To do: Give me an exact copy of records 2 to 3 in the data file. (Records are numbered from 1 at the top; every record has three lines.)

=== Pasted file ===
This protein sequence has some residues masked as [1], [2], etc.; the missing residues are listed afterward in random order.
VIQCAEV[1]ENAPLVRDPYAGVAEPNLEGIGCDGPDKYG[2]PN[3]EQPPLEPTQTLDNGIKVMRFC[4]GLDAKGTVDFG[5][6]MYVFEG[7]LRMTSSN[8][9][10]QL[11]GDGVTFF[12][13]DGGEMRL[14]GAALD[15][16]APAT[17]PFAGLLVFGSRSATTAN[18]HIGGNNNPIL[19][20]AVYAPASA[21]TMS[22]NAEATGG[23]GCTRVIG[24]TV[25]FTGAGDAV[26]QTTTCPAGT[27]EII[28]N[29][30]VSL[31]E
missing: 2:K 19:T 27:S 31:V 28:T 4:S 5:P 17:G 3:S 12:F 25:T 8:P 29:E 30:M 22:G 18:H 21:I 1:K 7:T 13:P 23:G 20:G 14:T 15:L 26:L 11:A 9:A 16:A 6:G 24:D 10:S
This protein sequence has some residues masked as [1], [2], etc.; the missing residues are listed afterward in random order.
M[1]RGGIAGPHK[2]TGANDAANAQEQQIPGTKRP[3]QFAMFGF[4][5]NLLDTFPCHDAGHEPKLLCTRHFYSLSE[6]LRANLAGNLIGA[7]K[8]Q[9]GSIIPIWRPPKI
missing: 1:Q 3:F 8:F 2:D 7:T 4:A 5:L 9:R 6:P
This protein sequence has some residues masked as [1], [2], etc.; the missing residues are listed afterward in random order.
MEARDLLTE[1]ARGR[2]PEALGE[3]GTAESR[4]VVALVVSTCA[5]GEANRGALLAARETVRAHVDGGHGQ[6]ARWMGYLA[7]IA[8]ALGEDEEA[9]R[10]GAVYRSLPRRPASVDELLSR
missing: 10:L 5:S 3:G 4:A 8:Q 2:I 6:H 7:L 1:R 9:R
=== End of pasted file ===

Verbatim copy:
This protein sequence has some residues masked as [1], [2], etc.; the missing residues are listed afterward in random order.
M[1]RGGIAGPHK[2]TGANDAANAQEQQIPGTKRP[3]QFAMFGF[4][5]NLLDTFPCHDAGHEPKLLCTRHFYSLSE[6]LRANLAGNLIGA[7]K[8]Q[9]GSIIPIWRPPKI
missing: 1:Q 3:F 8:F 2:D 7:T 4:A 5:L 9:R 6:P
This protein sequence has some residues masked as [1], [2], etc.; the missing residues are listed afterward in random order.
MEARDLLTE[1]ARGR[2]PEALGE[3]GTAESR[4]VVALVVSTCA[5]GEANRGALLAARETVRAHVDGGHGQ[6]ARWMGYLA[7]IA[8]ALGEDEEA[9]R[10]GAVYRSLPRRPASVDELLSR
missing: 10:L 5:S 3:G 4:A 8:Q 2:I 6:H 7:L 1:R 9:R